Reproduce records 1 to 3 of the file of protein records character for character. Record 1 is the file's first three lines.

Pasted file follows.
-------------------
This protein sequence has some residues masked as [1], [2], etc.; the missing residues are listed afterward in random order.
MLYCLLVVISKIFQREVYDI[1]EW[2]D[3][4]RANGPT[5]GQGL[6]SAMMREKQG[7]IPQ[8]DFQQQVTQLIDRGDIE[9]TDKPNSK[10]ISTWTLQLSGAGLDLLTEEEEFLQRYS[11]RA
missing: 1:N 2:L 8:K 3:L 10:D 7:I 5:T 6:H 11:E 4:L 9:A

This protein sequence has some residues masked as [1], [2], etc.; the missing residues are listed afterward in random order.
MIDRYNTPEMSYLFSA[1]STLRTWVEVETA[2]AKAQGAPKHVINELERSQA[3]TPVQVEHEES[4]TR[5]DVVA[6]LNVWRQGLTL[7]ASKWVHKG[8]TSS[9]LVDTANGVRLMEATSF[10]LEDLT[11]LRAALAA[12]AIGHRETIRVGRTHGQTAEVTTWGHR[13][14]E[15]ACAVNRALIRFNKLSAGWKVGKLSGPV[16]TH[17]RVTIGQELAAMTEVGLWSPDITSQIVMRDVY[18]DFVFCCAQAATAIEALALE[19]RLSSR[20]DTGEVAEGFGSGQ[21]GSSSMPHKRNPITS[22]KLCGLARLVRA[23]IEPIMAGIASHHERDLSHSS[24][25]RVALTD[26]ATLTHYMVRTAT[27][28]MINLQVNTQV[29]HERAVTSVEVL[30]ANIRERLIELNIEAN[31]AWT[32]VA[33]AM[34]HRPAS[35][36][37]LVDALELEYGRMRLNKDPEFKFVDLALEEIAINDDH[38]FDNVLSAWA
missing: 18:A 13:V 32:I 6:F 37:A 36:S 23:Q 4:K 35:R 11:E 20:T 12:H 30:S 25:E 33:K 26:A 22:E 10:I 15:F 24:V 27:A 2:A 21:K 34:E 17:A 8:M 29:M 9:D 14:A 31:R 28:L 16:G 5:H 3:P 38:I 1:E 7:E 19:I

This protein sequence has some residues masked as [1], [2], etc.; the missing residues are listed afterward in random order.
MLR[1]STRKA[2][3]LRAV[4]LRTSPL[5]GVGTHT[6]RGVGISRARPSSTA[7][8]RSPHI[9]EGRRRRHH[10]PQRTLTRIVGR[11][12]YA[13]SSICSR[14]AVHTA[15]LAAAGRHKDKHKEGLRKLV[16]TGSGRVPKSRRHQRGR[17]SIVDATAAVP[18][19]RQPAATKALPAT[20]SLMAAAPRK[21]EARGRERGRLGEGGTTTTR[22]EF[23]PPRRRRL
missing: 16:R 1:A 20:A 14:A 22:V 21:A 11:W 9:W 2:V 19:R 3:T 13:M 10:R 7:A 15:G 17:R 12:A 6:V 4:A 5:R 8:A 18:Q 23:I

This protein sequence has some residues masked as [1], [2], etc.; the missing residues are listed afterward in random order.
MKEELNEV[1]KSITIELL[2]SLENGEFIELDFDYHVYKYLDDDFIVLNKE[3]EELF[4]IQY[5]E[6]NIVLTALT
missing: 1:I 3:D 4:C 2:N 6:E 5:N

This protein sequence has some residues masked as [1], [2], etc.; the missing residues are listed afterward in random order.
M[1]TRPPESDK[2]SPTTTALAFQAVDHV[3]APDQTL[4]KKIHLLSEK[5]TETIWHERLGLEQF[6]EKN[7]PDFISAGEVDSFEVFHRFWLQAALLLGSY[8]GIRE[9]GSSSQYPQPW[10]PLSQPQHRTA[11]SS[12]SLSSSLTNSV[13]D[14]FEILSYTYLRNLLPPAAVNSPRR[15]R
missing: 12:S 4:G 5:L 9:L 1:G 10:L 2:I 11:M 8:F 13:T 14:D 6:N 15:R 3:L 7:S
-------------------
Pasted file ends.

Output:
This protein sequence has some residues masked as [1], [2], etc.; the missing residues are listed afterward in random order.
MLYCLLVVISKIFQREVYDI[1]EW[2]D[3][4]RANGPT[5]GQGL[6]SAMMREKQG[7]IPQ[8]DFQQQVTQLIDRGDIE[9]TDKPNSK[10]ISTWTLQLSGAGLDLLTEEEEFLQRYS[11]RA
missing: 1:N 2:L 8:K 3:L 10:D 7:I 5:T 6:H 11:E 4:L 9:A

This protein sequence has some residues masked as [1], [2], etc.; the missing residues are listed afterward in random order.
MIDRYNTPEMSYLFSA[1]STLRTWVEVETA[2]AKAQGAPKHVINELERSQA[3]TPVQVEHEES[4]TR[5]DVVA[6]LNVWRQGLTL[7]ASKWVHKG[8]TSS[9]LVDTANGVRLMEATSF[10]LEDLT[11]LRAALAA[12]AIGHRETIRVGRTHGQTAEVTTWGHR[13][14]E[15]ACAVNRALIRFNKLSAGWKVGKLSGPV[16]TH[17]RVTIGQELAAMTEVGLWSPDITSQIVMRDVY[18]DFVFCCAQAATAIEALALE[19]RLSSR[20]DTGEVAEGFGSGQ[21]GSSSMPHKRNPITS[22]KLCGLARLVRA[23]IEPIMAGIASHHERDLSHSS[24][25]RVALTD[26]ATLTHYMVRTAT[27][28]MINLQVNTQV[29]HERAVTSVEVL[30]ANIRERLIELNIEAN[31]AWT[32]VA[33]AM[34]HRPAS[35][36][37]LVDALELEYGRMRLNKDPEFKFVDLALEEIAINDDH[38]FDNVLSAWA
missing: 18:A 13:V 32:I 6:F 37:A 36:S 23:Q 4:K 35:R 11:E 20:T 12:H 30:S 25:E 33:K 26:A 22:E 10:I 15:F 24:V 27:A 2:A 21:K 34:E 17:A 8:M 29:M 9:D 14:A 31:R 28:L 16:G 5:H 3:P 38:I 1:E 7:E 19:I

This protein sequence has some residues masked as [1], [2], etc.; the missing residues are listed afterward in random order.
MLR[1]STRKA[2][3]LRAV[4]LRTSPL[5]GVGTHT[6]RGVGISRARPSSTA[7][8]RSPHI[9]EGRRRRHH[10]PQRTLTRIVGR[11][12]YA[13]SSICSR[14]AVHTA[15]LAAAGRHKDKHKEGLRKLV[16]TGSGRVPKSRRHQRGR[17]SIVDATAAVP[18][19]RQPAATKALPAT[20]SLMAAAPRK[21]EARGRERGRLGEGGTTTTR[22]EF[23]PPRRRRL
missing: 16:R 1:A 20:A 14:A 22:V 21:A 11:W 9:W 2:V 19:R 3:T 13:M 10:R 7:A 15:G 17:R 12:A 6:V 4:A 5:R 8:A 18:Q 23:I